Consumers continue to flock to subscription streaming video services, but providers shouldn’t take viewers for granted. Instead, they are being advised to contemplate what will continue such growth.
Streaming services such as Netflix, Amazon Video and Hulu are already nearly as popular as traditional pay-TV services from cable and satellite, according to a recent survey from Clearleap, a digital-video tech firm that helps content companies such as HBO, the NFL and Verizon deliver streaming video to multiple screens. Last week, Clearleap was acquired by IBM to help bolster its video cloud technology portfolio.
More than seven out of 10 (71%) of the 1,111 adult U.S. consumers in Clearleap’s survey from earlier this year said they had used a streaming service, either currently or previously. Slightly more consumers (79%) said they currently subscribed to pay TV.
That streaming services have really become “on par with cable in pure market penetration … is showing consumers are really latching onto (over-the-top or OTT) services, not just specifically Netflix, but for a broad range of their entertainment consumption,” said David Mowrey, vice president of product management at Clearleap.
“A number of services have spun up in the last 12 months, and it’s really taken off,” he said. “It’s not an option for content companies anymore. They must go direct to consumers to stay relevant.”
Among the other findings that Clearleap discovered in its survey:
• Millennials are out front in the adoption of streaming services. Among those ages 18-29, more than 70% use a streaming service, but only 64% have a pay-TV subscription. And one-fourth of them (26%) have never had pay TV.
• Younger consumers don’t need a TV. More than half (58%) of those under the age of 30 have watched streaming video on their laptops, and more than one-third (39%) watch on their smartphones. About 30% use Internet-connected TVs and tablets, while 22% use video game consoles.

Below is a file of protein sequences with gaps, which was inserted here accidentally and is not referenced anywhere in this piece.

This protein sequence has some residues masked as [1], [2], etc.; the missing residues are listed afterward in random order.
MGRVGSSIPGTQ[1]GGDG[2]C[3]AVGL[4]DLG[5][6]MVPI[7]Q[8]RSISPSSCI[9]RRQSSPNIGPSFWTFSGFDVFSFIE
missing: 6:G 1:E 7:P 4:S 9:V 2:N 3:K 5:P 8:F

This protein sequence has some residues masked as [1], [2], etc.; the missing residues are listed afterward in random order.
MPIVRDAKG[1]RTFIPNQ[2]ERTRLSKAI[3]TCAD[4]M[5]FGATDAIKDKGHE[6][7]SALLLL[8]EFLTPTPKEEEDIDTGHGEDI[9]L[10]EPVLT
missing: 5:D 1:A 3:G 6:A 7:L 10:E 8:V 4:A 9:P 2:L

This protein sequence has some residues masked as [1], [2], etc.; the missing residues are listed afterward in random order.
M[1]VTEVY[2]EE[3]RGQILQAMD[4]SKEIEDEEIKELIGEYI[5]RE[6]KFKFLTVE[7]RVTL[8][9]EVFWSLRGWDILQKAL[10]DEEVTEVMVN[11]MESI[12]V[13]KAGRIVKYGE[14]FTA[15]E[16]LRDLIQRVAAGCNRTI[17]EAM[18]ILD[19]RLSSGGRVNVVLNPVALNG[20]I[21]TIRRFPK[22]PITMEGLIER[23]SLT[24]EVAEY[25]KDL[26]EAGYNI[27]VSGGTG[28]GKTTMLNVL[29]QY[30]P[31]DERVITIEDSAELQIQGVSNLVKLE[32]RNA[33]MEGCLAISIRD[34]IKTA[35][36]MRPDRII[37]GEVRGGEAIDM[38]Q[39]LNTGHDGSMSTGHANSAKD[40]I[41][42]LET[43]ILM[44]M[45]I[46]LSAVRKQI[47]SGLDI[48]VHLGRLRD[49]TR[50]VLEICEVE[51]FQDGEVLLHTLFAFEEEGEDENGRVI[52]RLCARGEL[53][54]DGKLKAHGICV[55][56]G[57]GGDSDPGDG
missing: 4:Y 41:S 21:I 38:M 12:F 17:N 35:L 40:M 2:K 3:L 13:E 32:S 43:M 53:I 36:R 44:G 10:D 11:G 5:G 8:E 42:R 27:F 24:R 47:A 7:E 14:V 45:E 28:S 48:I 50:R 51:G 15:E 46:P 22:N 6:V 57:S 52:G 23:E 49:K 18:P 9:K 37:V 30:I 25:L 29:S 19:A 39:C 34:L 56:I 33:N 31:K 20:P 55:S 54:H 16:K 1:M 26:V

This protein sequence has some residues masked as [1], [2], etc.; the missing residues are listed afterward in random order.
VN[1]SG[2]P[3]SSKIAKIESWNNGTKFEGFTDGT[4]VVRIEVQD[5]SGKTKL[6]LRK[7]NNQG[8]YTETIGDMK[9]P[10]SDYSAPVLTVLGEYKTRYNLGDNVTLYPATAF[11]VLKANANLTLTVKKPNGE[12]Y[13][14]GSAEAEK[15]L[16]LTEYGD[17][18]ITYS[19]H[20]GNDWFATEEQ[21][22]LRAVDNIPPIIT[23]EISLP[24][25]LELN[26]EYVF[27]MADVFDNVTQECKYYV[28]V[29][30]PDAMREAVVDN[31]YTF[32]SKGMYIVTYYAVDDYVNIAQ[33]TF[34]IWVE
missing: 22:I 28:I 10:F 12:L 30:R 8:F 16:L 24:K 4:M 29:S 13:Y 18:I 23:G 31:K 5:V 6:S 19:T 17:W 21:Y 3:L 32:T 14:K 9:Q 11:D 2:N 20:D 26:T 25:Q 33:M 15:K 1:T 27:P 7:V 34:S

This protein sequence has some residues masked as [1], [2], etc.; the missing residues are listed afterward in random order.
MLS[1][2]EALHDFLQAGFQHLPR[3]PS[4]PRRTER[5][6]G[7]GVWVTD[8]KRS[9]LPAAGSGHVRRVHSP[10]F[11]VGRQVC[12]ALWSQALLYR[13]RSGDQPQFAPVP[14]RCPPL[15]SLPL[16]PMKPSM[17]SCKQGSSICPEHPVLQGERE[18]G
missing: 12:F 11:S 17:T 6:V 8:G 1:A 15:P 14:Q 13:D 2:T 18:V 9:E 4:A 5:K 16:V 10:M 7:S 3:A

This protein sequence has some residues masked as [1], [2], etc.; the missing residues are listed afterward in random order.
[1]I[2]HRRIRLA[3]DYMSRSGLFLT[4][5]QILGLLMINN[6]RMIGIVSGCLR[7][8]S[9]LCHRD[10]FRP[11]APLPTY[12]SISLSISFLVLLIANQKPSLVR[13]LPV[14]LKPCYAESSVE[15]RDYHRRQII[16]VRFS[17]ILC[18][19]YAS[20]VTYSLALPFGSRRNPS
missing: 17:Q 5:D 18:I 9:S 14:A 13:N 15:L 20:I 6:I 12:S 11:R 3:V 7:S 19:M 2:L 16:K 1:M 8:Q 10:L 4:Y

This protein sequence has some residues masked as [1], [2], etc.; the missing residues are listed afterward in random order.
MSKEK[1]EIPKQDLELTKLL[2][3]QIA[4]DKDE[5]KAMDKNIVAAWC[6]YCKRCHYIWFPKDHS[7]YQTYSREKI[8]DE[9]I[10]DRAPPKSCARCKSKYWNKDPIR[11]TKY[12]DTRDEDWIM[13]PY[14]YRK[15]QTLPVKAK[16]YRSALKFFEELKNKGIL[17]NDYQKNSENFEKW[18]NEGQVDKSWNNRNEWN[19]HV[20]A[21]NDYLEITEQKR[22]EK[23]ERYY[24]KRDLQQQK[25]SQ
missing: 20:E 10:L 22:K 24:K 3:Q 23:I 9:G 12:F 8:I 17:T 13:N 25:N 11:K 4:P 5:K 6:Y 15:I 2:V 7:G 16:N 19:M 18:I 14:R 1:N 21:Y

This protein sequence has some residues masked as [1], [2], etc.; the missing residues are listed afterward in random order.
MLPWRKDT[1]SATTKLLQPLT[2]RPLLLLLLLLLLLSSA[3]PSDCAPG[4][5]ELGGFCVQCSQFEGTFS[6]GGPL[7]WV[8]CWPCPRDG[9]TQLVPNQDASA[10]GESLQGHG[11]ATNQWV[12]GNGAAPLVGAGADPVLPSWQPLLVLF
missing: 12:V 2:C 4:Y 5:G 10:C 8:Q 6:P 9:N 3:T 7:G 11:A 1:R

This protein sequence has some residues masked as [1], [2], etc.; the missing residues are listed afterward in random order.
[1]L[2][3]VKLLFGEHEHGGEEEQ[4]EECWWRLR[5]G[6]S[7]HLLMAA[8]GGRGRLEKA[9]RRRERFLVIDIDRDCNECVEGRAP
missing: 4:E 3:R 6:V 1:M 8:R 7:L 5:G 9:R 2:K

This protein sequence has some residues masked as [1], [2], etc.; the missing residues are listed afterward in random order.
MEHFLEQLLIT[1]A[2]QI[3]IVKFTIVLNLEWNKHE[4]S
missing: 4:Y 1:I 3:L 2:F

• Movies are what consumers want the most. Two-thirds (67%) said that movies were the content their ideal streaming service would have. After that, they wanted premium channels (48%), major broadcast networks (41%) and cable channels (41%). More than one-fourth of those surveyed (28%) wanted sports.
• Consumers are willing to pay for services. Nearly half (43%) said they would pay $10 to $25 monthly for a service, higher than current pricing of most streaming services.
The good new for consumers is that streaming services aim to grow fast and are expanding their content libraries to keep subscribers and viewers happy, Mowrey says. And many are helping push the technological envelope, with Netflix, Amazon and others offering 4K Ultra HD content.
“I don’t see that growth slowing down anytime soon,” Mowrey said. “It’s really going to hockey stick from here on forward.”